Rachel:

Right. Yeah. I think that’s been very powerful in our house as well. It’s like I can read a million books about parenting and then try and implement what I feel like makes sense. You know, I’m home with our kids and so we have a dynamic. And especially during the summer and fall because our business is seasonal, my husband is gone a lot and so he’ll be home for 45 minutes before he goes to bed or whatever. And he’s like, “I feel like a stranger here.” Like, you guys have got such a pattern and such a… like the way it’s all organized and just everybody knows what they’re doing and whatever that if he gets rained out and he’s home or something like that, he’s not sure where he fits because we’re so used to functioning with him not here. Right.?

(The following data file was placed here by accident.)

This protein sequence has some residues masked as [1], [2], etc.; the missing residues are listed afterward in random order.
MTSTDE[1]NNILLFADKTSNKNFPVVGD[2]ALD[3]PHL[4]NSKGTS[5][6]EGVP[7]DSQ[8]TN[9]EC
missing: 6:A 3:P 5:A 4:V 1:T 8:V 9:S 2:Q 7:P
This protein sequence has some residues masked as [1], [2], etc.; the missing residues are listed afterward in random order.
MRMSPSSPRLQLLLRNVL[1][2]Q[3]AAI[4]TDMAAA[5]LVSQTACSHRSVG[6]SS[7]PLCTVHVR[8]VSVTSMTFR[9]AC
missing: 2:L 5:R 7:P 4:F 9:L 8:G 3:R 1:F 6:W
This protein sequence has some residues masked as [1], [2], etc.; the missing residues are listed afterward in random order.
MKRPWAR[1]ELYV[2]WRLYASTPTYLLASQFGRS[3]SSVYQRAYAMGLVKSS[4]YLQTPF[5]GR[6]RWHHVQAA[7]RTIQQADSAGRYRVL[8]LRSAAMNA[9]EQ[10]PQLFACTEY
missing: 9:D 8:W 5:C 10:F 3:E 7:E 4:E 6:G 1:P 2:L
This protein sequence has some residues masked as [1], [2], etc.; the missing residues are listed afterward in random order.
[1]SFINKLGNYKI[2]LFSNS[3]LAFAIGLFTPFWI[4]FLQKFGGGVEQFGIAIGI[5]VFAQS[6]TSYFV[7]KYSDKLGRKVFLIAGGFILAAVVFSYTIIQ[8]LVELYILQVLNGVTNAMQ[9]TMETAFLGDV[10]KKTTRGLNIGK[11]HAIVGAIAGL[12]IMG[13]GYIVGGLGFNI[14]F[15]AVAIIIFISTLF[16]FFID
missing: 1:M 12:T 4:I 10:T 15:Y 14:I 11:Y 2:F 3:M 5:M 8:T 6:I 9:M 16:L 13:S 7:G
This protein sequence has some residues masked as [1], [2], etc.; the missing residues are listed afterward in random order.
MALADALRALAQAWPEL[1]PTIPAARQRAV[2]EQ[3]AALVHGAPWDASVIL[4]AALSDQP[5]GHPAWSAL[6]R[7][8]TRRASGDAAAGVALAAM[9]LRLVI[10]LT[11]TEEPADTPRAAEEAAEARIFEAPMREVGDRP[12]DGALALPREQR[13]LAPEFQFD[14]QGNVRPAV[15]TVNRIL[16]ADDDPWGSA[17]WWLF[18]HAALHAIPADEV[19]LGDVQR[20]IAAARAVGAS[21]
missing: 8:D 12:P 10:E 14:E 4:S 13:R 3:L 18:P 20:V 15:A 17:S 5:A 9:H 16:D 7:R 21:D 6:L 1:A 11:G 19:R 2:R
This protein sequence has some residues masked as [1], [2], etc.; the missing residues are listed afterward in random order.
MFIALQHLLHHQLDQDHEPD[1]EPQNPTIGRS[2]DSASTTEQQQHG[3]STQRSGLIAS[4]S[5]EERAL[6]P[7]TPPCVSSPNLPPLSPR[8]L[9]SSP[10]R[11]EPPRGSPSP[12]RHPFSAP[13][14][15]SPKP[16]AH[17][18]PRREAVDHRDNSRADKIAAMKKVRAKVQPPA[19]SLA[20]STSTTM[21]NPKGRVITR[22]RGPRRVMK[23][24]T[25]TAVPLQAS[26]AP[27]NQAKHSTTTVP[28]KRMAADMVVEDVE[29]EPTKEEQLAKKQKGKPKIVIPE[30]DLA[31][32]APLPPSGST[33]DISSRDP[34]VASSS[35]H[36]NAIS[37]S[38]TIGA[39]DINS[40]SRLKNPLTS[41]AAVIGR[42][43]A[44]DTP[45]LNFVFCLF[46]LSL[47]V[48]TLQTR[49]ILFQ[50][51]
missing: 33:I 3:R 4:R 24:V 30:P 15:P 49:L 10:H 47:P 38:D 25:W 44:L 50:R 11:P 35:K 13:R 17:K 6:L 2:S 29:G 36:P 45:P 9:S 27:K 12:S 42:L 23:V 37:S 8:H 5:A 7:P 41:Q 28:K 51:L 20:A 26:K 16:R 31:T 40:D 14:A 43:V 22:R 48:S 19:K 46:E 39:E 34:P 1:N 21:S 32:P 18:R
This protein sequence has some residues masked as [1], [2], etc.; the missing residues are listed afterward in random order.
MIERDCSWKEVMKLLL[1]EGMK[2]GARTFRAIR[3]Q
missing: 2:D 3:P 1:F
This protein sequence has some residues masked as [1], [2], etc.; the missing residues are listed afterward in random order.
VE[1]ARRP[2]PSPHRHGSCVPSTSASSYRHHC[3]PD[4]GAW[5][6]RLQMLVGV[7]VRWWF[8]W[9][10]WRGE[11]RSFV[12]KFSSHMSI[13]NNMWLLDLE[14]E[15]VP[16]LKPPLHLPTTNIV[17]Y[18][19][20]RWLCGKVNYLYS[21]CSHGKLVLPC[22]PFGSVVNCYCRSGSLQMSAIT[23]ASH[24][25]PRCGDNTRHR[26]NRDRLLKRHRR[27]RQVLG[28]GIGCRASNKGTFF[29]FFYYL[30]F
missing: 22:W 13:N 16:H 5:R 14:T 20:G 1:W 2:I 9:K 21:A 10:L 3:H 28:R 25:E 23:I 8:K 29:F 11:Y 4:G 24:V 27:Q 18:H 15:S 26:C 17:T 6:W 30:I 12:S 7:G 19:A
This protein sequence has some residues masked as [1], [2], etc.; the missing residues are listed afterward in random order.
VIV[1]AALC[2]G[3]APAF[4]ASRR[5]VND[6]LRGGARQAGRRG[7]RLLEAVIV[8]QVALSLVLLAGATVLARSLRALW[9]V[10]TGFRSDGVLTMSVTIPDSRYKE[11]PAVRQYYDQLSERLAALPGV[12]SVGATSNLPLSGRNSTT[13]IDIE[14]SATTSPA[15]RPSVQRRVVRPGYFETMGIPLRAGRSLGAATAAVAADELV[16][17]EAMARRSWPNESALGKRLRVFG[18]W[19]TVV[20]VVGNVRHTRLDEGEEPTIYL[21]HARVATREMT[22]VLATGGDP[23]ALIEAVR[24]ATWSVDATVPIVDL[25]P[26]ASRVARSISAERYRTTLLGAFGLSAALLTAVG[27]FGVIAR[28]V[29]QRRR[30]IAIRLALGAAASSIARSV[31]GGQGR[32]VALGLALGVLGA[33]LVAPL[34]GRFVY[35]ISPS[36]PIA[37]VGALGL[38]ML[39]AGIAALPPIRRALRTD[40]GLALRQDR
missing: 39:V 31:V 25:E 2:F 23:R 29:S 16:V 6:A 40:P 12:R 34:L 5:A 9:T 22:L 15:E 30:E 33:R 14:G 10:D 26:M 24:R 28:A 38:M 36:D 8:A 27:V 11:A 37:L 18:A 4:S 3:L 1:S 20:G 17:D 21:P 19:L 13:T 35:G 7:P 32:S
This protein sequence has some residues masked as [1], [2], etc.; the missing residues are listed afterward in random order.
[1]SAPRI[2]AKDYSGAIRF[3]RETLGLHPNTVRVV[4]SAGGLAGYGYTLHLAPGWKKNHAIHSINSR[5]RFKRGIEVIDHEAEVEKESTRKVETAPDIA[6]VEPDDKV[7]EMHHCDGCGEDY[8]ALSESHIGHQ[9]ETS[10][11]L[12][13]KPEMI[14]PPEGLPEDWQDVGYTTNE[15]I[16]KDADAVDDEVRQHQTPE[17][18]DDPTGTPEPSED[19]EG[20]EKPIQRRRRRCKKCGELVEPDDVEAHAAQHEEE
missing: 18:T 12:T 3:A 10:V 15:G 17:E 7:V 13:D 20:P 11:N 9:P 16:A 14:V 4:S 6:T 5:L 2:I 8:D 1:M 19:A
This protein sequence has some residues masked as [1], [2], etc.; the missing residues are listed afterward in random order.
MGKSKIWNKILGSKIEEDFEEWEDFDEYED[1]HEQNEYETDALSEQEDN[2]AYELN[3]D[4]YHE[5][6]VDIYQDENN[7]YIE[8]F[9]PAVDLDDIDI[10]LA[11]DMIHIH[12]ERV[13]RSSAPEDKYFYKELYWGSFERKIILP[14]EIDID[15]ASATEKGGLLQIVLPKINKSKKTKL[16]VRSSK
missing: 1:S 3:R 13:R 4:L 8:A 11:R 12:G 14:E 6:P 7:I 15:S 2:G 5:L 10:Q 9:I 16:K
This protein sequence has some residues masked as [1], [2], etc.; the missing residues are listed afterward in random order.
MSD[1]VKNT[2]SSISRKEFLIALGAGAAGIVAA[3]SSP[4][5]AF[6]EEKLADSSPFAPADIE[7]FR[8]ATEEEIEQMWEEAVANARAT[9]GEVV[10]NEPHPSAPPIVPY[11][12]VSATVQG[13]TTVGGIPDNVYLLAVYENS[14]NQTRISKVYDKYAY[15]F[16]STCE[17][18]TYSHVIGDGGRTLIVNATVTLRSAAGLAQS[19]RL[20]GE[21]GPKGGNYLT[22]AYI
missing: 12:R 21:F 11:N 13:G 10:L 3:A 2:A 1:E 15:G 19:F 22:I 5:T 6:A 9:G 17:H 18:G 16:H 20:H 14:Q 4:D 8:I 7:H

So I used to try and tell him where he fits. “Okay, this is what we do now and this is how this goes.” Now, I’ve just accepted the fact that rain days just look different and kind of let him guide those instead. But at the same time, as he’s guiding those, he sees the relationship that I have with our kids and he wants that, too. So he’s more open to ideas about it or asking me questions about he can’t… You know. At one time, it was like, “I can’t understand why they constantly ask me for a snack and they never ask you for a snack.” I’m like, “Well, it’s because they know I don’t give them like that. We eat three meals a day and we have a snack in the afternoon before dinner. They know that that’s the deal. They also know that every time they ask you for a snack, you say yes. So that’s why they know.” Right?